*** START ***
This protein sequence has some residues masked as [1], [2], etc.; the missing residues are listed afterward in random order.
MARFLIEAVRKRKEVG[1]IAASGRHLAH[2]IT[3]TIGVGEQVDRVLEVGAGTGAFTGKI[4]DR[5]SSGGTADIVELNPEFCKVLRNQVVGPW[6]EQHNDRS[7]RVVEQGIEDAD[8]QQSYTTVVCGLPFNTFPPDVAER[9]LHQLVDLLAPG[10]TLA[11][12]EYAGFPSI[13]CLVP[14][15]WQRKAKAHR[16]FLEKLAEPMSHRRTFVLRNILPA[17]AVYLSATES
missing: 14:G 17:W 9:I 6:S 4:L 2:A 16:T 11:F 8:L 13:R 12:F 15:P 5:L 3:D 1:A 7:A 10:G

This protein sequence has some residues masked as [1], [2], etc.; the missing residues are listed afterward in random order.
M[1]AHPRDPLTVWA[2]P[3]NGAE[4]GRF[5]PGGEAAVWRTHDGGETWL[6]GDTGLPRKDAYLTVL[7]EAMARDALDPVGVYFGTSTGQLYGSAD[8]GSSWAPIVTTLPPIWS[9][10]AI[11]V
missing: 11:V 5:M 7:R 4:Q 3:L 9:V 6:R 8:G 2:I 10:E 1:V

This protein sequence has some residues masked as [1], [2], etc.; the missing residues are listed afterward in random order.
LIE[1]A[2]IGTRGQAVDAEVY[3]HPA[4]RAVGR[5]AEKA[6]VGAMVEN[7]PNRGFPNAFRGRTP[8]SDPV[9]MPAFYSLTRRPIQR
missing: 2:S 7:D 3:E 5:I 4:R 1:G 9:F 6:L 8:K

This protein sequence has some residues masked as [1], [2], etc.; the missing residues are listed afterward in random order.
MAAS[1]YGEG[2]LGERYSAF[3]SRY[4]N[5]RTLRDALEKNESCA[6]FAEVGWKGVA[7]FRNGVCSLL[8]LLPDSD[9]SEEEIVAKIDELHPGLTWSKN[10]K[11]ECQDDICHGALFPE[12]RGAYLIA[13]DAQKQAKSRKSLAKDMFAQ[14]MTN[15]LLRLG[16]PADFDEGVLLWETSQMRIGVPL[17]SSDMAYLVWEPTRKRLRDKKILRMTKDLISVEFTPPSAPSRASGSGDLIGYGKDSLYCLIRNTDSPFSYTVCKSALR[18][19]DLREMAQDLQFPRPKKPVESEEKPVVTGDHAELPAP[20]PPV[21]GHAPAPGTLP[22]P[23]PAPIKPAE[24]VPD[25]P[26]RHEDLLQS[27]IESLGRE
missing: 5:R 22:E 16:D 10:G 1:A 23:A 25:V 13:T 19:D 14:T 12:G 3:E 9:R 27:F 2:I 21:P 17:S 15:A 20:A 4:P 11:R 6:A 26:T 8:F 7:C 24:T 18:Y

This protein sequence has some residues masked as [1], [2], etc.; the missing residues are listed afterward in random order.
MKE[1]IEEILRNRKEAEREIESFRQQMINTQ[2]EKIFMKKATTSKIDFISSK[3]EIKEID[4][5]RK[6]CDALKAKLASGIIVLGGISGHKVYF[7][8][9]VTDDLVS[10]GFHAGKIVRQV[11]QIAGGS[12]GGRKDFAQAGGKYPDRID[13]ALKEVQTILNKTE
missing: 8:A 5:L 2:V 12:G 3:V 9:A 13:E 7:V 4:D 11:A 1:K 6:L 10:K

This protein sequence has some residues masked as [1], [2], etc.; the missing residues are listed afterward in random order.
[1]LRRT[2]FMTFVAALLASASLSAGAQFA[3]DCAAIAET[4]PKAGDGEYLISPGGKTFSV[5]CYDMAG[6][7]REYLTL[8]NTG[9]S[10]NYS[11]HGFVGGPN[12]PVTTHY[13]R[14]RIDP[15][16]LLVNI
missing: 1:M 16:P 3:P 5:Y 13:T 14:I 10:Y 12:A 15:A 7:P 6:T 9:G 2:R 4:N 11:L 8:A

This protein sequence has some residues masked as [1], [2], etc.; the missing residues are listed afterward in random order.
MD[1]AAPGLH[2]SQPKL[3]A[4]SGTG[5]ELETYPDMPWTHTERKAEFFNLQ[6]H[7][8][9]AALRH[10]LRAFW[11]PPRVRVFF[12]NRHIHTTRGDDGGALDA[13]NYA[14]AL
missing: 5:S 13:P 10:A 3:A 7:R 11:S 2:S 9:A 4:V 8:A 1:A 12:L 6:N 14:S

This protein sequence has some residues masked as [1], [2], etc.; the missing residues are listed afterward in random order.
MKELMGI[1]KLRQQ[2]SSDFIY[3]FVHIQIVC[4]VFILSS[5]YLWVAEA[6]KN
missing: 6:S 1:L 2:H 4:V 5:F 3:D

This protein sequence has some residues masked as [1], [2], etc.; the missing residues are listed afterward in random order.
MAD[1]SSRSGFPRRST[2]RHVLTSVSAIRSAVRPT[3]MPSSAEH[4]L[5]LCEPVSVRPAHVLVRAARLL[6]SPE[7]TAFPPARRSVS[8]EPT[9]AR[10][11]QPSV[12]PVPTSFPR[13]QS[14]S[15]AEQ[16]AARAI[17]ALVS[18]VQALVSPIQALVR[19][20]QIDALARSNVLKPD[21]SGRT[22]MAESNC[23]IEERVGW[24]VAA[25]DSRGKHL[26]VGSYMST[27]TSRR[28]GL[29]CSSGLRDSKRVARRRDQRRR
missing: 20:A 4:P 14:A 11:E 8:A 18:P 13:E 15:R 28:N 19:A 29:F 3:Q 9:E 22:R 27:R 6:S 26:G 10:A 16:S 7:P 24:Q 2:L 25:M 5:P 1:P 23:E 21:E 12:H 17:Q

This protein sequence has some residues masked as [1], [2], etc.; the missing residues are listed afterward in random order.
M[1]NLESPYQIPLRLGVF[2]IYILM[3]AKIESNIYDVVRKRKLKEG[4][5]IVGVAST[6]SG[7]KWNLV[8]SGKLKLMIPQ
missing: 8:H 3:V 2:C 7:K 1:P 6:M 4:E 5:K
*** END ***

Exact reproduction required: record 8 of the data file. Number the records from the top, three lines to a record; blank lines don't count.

This protein sequence has some residues masked as [1], [2], etc.; the missing residues are listed afterward in random order.
MKELMGI[1]KLRQQ[2]SSDFIY[3]FVHIQIVC[4]VFILSS[5]YLWVAEA[6]KN
missing: 6:S 1:L 2:H 4:V 5:F 3:D